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Crawl technique - Exercises, drills and tips

Pool Training Techniques

Article by Adam Cowell


Sculling is an effective way of training multiple elements of crawl technique and swim fitness in one exercise. Train the ‘catch’, shoulder + forearm muscle groups and movement in deep water.

How to:

• Using a side-to-side motion with a slightly cupped hand, push the water away from your body and proceed to catch and pull against the current created. 

• Repeat in a waving motion, pointing the hands in the direction opposite to the desired travel direction


• BACK - Lying flat on your back with head looking at ceiling, torso and abdomen pushed up (but not tense!) relax and begin to scull head first. Your face will be out of the water, so breathing can occur as usual. Practice the efficiency of pulls by assessing distance and speed relative to your input effort.

• FRONT—Face in the water scull with your hands stretched out above your head. This is extremely difficult, energy-intensive, and slow! Don’t forget to breathe. It is useful for training body position.

• TREADING WATER - Tread water in a depth greater than your height. Time yourself and use a combination of a kick and sculling (pointed at the floor). Great for training shoulder and arm muscle groups.

• MOVING SIDE TO SIDE - Use sculling and treading water to move yourself whilst vertical in the water. Useful for moving around deep water in at the begging of a race / watercourse.

Single Arm

Training single-arm pulls lets you focus on hand entry, catch, recovery and balance.


• ARM EXTENDED - with one arm extended in front of you, practice your single-arm pull with the other arm.

• ARM BY SIDE - with one arm by your side, practice your single-arm pull with the other arm.

Catch Up

One arm at a time ‘catch-up’ is an excellent drill for focusing on the amount of water you are moving with each stroke and your stroke efficiency.


• Push from the wall and begin your pull with your first arm while the other arm rests in front of you. Wait until you have fully recovered that arm to begin your next pull with the alternate arm. Essentially pulling one arm at a time while the other cuts the water in front of you.


• This is a great one in combination with your ‘swim golf drill’ (explained later) to increase stroke efficiency and lower the number of strokes you take per length.

Fists Closed

Fists closed is an exercise that lets you concentrate on your pull, more specifically, the other parts of your pull. Use your forearm and arm mass to get the water behind you. 


• Swim your usual front crawl only with your fists closed, punching instead of spearing the water in front of you.

Crawl Kick

Crawl kicks, both for competitive speed + distance events and personal training, use the same kick style. The flutter kick is the most efficient way to keep forward momentum and correct body position throughout the stroke.

How to:

• With your ankles relaxed, using your hips, move your legs up and down, ‘shaking’ your feet and pushing the water with the soles of your feet upwards and the tops downwards. Minimal effort should be given to the kick and it should not be something that takes a lot of thinking.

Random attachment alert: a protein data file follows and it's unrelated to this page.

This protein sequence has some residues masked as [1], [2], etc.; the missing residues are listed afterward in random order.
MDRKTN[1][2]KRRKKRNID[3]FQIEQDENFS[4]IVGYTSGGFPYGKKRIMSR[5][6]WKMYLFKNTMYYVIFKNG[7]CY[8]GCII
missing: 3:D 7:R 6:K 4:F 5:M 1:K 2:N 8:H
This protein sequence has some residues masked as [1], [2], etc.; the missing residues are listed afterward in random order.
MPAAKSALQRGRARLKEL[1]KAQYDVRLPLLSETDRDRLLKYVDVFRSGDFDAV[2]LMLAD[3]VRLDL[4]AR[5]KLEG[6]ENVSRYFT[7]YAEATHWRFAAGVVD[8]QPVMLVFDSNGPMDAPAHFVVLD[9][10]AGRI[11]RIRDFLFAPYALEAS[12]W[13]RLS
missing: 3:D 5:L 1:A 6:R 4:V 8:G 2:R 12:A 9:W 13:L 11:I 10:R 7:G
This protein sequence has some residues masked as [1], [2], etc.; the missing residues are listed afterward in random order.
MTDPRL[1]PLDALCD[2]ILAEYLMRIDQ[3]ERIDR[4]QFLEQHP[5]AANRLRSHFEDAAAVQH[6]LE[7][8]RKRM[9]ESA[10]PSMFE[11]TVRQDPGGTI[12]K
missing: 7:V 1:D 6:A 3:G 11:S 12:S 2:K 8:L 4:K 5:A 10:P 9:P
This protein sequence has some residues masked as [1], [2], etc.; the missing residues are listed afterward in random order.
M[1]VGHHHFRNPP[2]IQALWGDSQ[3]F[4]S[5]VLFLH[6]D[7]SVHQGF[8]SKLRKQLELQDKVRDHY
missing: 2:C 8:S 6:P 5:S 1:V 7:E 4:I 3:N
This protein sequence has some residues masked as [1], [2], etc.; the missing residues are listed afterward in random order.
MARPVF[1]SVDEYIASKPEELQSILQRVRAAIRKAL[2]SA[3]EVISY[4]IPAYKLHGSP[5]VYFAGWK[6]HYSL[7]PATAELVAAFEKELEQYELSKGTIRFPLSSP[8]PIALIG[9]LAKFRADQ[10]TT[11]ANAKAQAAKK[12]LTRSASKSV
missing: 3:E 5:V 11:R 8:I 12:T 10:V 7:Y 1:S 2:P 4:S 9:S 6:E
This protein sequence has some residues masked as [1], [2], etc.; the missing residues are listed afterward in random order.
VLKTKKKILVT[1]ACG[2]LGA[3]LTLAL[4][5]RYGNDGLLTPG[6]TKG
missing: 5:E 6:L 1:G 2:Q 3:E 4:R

• Keep your feet in the water - no splashes (minimal water disturbance and energy loss). Do not excessively bend your knee, but be conscious not to be stiff.


• FLUTTER KICK PRACTICE - With a float in front of you, swim a couple of lengths to practice your flutter kick and get a feel for the water.

• TOMBSTONE DRILL - Hold a kickboard out in front of you (long edge horizontal) and float upright to create a flat surface area of resistance. Push the kickboard against the water, practising your flutter kick. The idea is resistance, this will tire you out!

• SIDE KICK - With one arm extended in front of you and the other by your side. Completely roll onto your side (about 60 degrees) practice your kick. Your face will be in and out of the water, breathing every 5 seconds.

Swim Golf

Not what it sounds like. Count your strokes - less is more.


• Swim a length, counting your arm pulls as you go. Aim to reduce this number as you build your strength and technique using these various drills. You will see a substantial reduction in the percentage, but the actual number may not seem impressive. As you get better, it will become harder to reduce your overall number. 


This is a good one for measuring efficiency at different speeds.

Glide Pulls

Take your time to focus on your pull through the water. Slow your stroke to about 50% and try to pull as much water behind you per pull as possible—exaggerate the action.


• Swim a length slowly pulling as much water behind you per pull as possible. Breathe every two strokes and kick as normal.


This exercise is great for increasing stroke efficiency and lowering your ‘swim golf’ number. It will help you to develop an effective pull and conserve energy when swimming long distances.

Head Above Water

Tarzan swimming / polo swimming - this drill has many names and uses. When using it for craw technique practice, it will allow you to focus on your hand entry, pull and recovery.


• Swim a length with your head above water. The higher you lift your head out, the harder it will become -  as you are creating more surface area for water resistance to take place and upsetting your body position (swimming at an incline)


This exercise is extremely tiring - go one length at a time to avoid getting into trouble. Relax and do not strain your back and neck muscles as you swim.

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